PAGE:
Some therapists don’t recommend wearing it for more than an hour at a time, while others allow for it to be worn during an entire school day.
Another factor to consider is if the child doesn’t mind wearing it for a long time, or if he/she can only wear it for a few minutes at a time.
If the vest is used to calm an upset child, then it may be removed when the child has calmed down.
Do the material and design matter?
The cloth/material of a weighted vest is important because it will affect a child’s sensitivity level. If a child with autism has certain textures that he/she doesn’t like, then it would not help to make the child wear a weighted vest with the said unwelcome texture.
The design is also important, as this will encourage a child to wear the vest. Picking something with a picture of his/her favorite cartoon character, for instance, helps to get the child into the habit of putting on the vest.
Other makers of weighted vests make the product look like regular vests, like a jacket, to avoid social stigma.
Weighted Vest for adults with autism
The use and benefits of weighted vests for children are the same for adults. However, certain adjustments can be made, so it fits the person’s age and preference.
For instance, therapists recommend up to 12 percent of the person’s body weight instead of 5 to 10 percent.
Adults with autism may wear weighted vests to counter anxiety, stress, or impulsive behavior.
Temple Grandin, in her book Emergence: Labeled Autistic, described her own experience with autism and how deep pressure helped her overcome severe anxiety and stress (Grandin & Scariano, 1986).
Types of Weighted Vest
There are two types of weighted vests that are currently marketed to people with autism: Compression vests and Deep Pressure Vests.
While both vests are built differently, they still provide deep pressure that is needed to help the wearer feel calm, focus, or reduce stereotypical behavior.
Parents and caregivers can purchase weighted vests from different online sellers like Fun and Function, and Harkla or they can create their own DIY vests.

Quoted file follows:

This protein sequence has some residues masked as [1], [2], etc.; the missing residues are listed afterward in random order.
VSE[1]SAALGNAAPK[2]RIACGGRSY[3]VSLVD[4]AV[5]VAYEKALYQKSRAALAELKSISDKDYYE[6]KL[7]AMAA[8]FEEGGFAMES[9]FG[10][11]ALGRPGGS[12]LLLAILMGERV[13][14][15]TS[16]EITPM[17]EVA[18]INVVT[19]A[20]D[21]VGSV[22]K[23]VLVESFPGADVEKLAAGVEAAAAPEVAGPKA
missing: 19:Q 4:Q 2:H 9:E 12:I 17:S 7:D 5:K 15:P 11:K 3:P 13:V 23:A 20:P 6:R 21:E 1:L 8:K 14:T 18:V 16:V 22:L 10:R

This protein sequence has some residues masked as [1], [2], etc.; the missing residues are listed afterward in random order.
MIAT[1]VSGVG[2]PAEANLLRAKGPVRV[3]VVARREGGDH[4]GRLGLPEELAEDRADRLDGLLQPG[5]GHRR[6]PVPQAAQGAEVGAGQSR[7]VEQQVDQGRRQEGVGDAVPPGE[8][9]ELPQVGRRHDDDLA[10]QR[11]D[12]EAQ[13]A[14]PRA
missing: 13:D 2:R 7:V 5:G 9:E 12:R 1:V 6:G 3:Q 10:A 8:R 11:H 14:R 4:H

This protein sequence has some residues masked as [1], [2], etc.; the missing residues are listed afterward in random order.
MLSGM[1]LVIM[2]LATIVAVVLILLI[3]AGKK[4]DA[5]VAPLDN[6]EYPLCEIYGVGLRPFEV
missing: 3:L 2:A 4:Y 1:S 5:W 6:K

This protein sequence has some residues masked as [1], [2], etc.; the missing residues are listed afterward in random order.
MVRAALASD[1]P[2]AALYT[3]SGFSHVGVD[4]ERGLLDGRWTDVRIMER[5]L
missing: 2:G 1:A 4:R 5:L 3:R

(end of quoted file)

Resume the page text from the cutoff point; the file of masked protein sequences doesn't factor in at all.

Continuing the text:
Weighted compression vest
A weighted compression vest is the “best of both worlds” because it has the added weight within the vest, but at the same time provides the tightness needed for sensory input.
Deep Pressure Vest
A deep pressure vest like the Squease vest provides equal snugness throughout the torso and claims to provide better stability to children with autism. Most deep pressure vests don’t have the bulky weights that are common in weighted vests.
Why your therapist will recommend a weighted vest for your child with autism
It would be up to a child’s therapist to determine whether a weighted vest would be helpful in achieving occupational tasks.
Despite lack of science-based evidence of its effectiveness at this time, school-based therapists continue to use weighted vests to help students with autism and other learning disabilities cope with their daily classroom tasks (Maslow & Olson, 1999). Vests are worn with the help of teachers (overseen by therapists) to record its effects and ensure safety and comfort for the child.
Weighted vests can also be an option if a parent does not want medication to suppress stimming and other unusual behaviors that may be part of the child’s autism.
Sensory Integration Therapy for Autism
Wearing weighted vests and other weighted objects (like weighted blankets) is part of a practice called sensory integration therapy. This approach aims to help children who have difficulty processing multiple sensory inputs at the same time.
A child who is unable to process various sensory inputs properly may resort to stereotypical behaviors like repeated gestures (stimming) or become clumsy, unresponsive, or overly upset.
Some ways that sensory integration is implemented are:
- Sensory and motor activities (swinging, massage, hopscotch)
- Accommodations and adaptions (wearing noise-canceling headphones, weighted vests, etc.)
- Sensory diet programs (daily routines set by the therapist)
- Environment modifications (dim lights, white noise machines, etc.)
- Education (educating parents, caregivers, family members)